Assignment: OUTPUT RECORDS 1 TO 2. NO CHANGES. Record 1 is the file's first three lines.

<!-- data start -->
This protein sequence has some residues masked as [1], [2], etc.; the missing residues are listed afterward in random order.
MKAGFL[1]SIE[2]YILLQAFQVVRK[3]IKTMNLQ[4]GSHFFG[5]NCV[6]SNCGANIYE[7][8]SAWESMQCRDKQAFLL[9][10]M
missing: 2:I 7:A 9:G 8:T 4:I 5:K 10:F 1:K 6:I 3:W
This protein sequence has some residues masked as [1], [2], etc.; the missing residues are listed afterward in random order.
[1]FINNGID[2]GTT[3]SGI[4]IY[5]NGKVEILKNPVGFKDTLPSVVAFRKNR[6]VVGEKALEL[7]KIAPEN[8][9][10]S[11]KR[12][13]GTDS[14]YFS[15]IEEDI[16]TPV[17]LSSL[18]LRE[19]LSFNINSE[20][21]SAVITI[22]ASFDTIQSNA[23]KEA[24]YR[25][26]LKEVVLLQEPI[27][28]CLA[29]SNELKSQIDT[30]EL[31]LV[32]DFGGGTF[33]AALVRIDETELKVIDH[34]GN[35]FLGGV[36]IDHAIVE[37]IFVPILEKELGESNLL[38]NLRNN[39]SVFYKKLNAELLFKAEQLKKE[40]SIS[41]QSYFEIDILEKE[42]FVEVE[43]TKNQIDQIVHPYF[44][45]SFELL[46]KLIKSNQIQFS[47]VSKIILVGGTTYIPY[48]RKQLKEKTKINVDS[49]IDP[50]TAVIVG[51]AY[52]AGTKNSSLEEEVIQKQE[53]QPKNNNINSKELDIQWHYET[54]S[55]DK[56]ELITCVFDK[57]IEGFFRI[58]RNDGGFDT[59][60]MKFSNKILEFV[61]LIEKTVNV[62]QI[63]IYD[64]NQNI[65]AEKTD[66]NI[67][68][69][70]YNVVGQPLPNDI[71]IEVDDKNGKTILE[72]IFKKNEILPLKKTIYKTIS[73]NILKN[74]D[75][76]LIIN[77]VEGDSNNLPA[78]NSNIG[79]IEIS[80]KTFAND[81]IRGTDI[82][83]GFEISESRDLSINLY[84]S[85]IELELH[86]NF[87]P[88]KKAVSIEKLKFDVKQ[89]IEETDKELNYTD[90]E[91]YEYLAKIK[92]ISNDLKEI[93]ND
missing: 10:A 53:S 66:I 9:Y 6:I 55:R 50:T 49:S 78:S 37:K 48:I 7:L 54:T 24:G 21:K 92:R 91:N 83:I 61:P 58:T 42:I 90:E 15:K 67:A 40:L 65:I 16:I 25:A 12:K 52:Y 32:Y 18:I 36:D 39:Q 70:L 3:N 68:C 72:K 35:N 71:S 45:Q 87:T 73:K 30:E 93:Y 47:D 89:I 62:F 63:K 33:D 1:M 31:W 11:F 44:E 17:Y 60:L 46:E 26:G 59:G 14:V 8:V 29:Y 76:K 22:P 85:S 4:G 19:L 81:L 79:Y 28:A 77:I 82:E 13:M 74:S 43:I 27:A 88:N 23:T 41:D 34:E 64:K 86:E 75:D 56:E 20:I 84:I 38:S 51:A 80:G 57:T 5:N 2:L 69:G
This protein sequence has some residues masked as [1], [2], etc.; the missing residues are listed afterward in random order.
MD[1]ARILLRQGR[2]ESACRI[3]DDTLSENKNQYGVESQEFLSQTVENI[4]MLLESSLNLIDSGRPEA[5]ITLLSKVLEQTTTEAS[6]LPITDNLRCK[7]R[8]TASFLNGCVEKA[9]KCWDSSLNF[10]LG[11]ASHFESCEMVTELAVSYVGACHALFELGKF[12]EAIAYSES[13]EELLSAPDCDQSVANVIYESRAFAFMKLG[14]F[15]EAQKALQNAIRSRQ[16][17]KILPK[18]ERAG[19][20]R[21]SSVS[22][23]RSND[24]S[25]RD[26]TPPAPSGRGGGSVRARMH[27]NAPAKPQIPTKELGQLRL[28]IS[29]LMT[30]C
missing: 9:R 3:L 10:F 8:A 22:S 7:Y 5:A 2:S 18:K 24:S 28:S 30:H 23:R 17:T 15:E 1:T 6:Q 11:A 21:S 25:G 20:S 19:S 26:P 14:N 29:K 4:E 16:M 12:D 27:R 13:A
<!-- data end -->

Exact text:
This protein sequence has some residues masked as [1], [2], etc.; the missing residues are listed afterward in random order.
MKAGFL[1]SIE[2]YILLQAFQVVRK[3]IKTMNLQ[4]GSHFFG[5]NCV[6]SNCGANIYE[7][8]SAWESMQCRDKQAFLL[9][10]M
missing: 2:I 7:A 9:G 8:T 4:I 5:K 10:F 1:K 6:I 3:W
This protein sequence has some residues masked as [1], [2], etc.; the missing residues are listed afterward in random order.
[1]FINNGID[2]GTT[3]SGI[4]IY[5]NGKVEILKNPVGFKDTLPSVVAFRKNR[6]VVGEKALEL[7]KIAPEN[8][9][10]S[11]KR[12][13]GTDS[14]YFS[15]IEEDI[16]TPV[17]LSSL[18]LRE[19]LSFNINSE[20][21]SAVITI[22]ASFDTIQSNA[23]KEA[24]YR[25][26]LKEVVLLQEPI[27][28]CLA[29]SNELKSQIDT[30]EL[31]LV[32]DFGGGTF[33]AALVRIDETELKVIDH[34]GN[35]FLGGV[36]IDHAIVE[37]IFVPILEKELGESNLL[38]NLRNN[39]SVFYKKLNAELLFKAEQLKKE[40]SIS[41]QSYFEIDILEKE[42]FVEVE[43]TKNQIDQIVHPYF[44][45]SFELL[46]KLIKSNQIQFS[47]VSKIILVGGTTYIPY[48]RKQLKEKTKINVDS[49]IDP[50]TAVIVG[51]AY[52]AGTKNSSLEEEVIQKQE[53]QPKNNNINSKELDIQWHYET[54]S[55]DK[56]ELITCVFDK[57]IEGFFRI[58]RNDGGFDT[59][60]MKFSNKILEFV[61]LIEKTVNV[62]QI[63]IYD[64]NQNI[65]AEKTD[66]NI[67][68][69][70]YNVVGQPLPNDI[71]IEVDDKNGKTILE[72]IFKKNEILPLKKTIYKTIS[73]NILKN[74]D[75][76]LIIN[77]VEGDSNNLPA[78]NSNIG[79]IEIS[80]KTFAND[81]IRGTDI[82][83]GFEISESRDLSINLY[84]S[85]IELELH[86]NF[87]P[88]KKAVSIEKLKFDVKQ[89]IEETDKELNYTD[90]E[91]YEYLAKIK[92]ISNDLKEI[93]ND
missing: 10:A 53:S 66:I 9:Y 6:I 55:R 50:T 49:S 78:S 37:K 48:I 7:L 54:T 24:G 21:K 92:R 91:N 83:I 61:P 58:T 42:I 90:E 15:K 67:A 40:L 65:I 16:I 25:A 12:K 52:Y 32:Y 18:I 36:D 39:Q 70:L 3:N 68:C 72:K 35:N 71:S 45:Q 87:T 73:K 30:E 93:Y 47:D 89:I 62:F 63:K 33:D 1:M 31:W 11:F 44:E 17:Y 60:L 46:E 26:G 59:G 14:V 8:V 29:Y 76:K 22:P 85:S 4:G 19:L 81:L 79:Y 28:A 77:I 82:E 13:M 74:S 43:I 27:A 88:N 23:T 41:D 34:E 64:K 86:E 75:D 56:E 20:I 84:I 38:S 51:A 80:G 57:T 5:N 2:L 69:G